How to Thoroughly Clean my Fish Tank Aquarium. By Lev Ingman
In the long run, the most important thing that aquariums need is proper maintenance. The frequency that maintenance should be done is dependent on several factors. These factors are:
- The size of the tank
- The size and type of filtration and the frequency with which you clean the filtration
- The number, type, and size of fish
- The amount of food that you feed
- The amount of time that your lights are on, and the amount of direct light that the tank is exposed to
- The regularity with which you perform service, and the quality of the routine maintenance
The larger a tank is, the less susceptible it will be to fluctuations, and the easier it will be to care for. A twenty gallon tank that is stocked with fish is much more susceptible to rapid fluctuation that a two hundred gallon tank simply because a larger quantity of water can distribute changes over a large volume.
The more filtration you have, the less often you will need to do major maintenance. Doing minor maintenance to the filtration will also help reduce the need for major maintenance. For example if you were to change your filter pads every week this would help trap more waste and reduce the amount of organic matter that dissolves in your water. If you clean your protein skimmer regularly, it will remove more waste from the tank. If you change your chemical filtration more frequently it will also absorb more organic waste from your tank. Generally the more filtration the better, and the more often you do minor maintenance the better.
A tank full of puffers will get dirtier faster than a tank full of tetras. This is because puffers are much messier eaters (They will chew on something, spit it out, chew on it again). To many peoples surprise, goldfish are another example of a very dirty fish that creates a lot of waste very quickly. If you stock a tank with lots of fish, you will need to do major maintenance more often, especially if they are large messy fish.
If you feed too much, the leftover food will dissolve and reduce your water quality. Only feed as much as your fish can eat in 1-2 minutes and try not to have too much food land on the bottom. It is better to feed less twice a day than to feed a lot once a day and have leftovers floating around.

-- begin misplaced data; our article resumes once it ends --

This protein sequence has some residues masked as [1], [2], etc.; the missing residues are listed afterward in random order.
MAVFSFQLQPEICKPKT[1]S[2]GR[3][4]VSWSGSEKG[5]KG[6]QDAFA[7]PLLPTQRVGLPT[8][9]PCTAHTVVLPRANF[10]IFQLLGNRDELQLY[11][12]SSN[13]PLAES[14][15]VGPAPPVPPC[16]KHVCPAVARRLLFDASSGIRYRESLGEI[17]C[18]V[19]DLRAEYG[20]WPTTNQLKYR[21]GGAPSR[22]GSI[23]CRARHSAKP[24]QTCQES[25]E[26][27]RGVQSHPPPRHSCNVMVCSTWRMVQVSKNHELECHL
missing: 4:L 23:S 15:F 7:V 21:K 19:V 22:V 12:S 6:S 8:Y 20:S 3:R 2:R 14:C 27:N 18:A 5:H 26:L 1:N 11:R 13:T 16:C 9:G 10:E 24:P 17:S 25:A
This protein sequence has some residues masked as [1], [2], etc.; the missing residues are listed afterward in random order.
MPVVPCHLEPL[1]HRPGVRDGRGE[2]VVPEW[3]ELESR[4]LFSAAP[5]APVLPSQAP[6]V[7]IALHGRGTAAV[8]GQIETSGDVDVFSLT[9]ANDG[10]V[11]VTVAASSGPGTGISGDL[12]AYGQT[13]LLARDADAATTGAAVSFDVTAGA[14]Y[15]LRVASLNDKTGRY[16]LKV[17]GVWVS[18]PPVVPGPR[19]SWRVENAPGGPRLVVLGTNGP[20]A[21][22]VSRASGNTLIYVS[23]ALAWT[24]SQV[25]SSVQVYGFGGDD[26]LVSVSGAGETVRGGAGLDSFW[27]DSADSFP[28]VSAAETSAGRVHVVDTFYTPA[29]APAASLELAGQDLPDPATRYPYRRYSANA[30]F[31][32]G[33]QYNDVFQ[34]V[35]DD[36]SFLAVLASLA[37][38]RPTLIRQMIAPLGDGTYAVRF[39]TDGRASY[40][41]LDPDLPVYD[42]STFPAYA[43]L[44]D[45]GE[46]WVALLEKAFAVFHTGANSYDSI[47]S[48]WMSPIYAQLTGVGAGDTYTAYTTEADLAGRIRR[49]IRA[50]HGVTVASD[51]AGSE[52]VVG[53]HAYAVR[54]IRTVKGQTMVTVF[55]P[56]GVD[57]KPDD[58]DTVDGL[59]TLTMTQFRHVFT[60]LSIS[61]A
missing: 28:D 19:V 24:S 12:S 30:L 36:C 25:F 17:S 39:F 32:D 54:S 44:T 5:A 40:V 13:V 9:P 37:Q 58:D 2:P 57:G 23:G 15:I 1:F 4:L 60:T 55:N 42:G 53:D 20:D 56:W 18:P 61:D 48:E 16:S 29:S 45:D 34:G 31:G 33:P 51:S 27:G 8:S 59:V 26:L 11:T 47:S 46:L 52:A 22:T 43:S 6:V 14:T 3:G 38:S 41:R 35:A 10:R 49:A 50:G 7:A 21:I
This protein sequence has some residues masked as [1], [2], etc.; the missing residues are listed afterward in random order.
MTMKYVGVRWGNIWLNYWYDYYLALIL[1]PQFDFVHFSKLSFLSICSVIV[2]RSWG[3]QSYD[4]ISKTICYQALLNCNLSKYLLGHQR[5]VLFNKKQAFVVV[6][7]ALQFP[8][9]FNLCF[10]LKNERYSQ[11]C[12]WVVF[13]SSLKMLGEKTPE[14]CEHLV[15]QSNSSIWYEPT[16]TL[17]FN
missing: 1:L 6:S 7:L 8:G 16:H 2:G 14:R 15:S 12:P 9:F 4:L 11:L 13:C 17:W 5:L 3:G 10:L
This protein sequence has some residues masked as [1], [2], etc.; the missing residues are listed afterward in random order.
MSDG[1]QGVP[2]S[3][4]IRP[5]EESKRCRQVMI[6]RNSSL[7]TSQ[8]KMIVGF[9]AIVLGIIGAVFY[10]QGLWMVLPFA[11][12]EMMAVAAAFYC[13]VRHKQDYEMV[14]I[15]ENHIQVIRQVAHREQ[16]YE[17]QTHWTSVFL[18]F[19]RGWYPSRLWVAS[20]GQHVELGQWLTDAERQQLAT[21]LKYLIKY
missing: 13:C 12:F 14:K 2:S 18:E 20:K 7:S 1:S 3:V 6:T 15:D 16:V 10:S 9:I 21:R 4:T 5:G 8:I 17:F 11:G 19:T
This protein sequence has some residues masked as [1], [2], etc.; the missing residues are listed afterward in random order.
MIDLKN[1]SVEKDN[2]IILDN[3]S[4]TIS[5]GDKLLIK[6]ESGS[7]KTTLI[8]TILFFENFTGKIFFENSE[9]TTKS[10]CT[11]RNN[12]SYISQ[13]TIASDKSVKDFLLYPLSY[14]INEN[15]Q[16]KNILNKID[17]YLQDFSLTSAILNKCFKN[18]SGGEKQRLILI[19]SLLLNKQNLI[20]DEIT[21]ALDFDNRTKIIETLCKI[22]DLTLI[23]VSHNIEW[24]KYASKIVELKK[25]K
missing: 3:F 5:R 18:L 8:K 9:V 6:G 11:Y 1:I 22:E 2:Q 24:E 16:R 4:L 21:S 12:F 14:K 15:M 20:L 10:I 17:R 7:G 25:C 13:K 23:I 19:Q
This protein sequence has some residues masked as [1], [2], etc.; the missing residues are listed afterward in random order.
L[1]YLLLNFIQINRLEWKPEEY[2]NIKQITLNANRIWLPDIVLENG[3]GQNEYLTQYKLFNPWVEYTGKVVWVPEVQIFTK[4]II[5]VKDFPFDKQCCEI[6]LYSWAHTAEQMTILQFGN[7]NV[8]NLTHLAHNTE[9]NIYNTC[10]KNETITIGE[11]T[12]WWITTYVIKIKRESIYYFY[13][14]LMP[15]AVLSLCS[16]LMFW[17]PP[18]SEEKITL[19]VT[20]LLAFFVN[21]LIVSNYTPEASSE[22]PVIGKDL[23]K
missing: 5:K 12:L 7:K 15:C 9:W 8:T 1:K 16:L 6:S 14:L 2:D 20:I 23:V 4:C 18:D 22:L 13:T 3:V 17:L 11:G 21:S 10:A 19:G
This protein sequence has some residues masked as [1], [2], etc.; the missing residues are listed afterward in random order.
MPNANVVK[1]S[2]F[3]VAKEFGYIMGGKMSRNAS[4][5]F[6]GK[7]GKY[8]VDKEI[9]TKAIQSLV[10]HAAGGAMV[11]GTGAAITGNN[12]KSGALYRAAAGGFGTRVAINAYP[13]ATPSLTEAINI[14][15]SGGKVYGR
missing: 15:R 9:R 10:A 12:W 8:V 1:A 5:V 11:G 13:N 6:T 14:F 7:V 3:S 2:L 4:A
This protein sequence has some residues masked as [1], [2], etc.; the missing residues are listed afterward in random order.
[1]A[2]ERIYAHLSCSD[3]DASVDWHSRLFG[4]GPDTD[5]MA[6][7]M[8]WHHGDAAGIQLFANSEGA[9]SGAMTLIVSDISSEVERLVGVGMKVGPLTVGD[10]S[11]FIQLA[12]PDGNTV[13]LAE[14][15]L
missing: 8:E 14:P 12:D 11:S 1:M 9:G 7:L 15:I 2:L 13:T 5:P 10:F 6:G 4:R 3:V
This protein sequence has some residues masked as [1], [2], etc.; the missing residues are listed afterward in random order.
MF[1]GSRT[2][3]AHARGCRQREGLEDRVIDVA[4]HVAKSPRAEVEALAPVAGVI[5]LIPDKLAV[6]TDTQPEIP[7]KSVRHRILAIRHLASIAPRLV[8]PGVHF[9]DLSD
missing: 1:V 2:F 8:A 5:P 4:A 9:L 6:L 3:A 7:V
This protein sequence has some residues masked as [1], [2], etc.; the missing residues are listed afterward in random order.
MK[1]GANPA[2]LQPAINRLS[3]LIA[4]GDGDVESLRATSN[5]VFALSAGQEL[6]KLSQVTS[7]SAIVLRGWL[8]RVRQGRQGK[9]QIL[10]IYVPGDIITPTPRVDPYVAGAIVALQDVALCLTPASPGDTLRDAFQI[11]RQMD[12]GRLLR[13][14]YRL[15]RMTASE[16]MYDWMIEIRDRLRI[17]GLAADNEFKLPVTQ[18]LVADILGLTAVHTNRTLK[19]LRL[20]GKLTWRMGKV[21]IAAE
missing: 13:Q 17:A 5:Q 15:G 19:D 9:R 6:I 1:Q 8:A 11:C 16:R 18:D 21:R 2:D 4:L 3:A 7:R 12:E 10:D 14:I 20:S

If you are not home, do not leave your lights on. Fish do not need the lights on for more than a few hours a day, so do not worry about it. Lights make algae grow so minimize them. Do not put your tank in direct sunlight because you will get algae problems.
Be consistent with your maintenance. If you do not do a water change for six months, you cannot just do one huge water change and expect for everything to be better. You have to play catch up to make up for all the water changes you missed, and this is very stressful on your fish. Clean your filter pads regularly, change your carbon, clean your skimmer, vacuum your sump and your gravel and do all the little things because it will reduce the amount of work you have to do in the long run.
In regards to major service, you should do between 10%-30% water changes either weekly of bimonthly. If you have a reef tank or a discus tank you are better off doing weekly 10% water changes. Smaller more frequent water changes are generally better, but often times it is difficult to do this every week. Most people do a 20%-30% water change every two weeks. You should also vacuum or stir your gravel and siphon debris, poop, and other waste out of your tank. Keep an eye on your nitrate levels because it will give you a good idea of how often and how large of a change to do. The higher your nitrate is the more of a water change you will need to do. Now if you do not do a water change for 6 months do not do an 80% change and expect your nitrates to go away. You many actually end up killing your fish from stress. You have to catch up by doing 20% every week until the nitrates go down. Slowly reduce the waste levels down to normal and everything will be happy!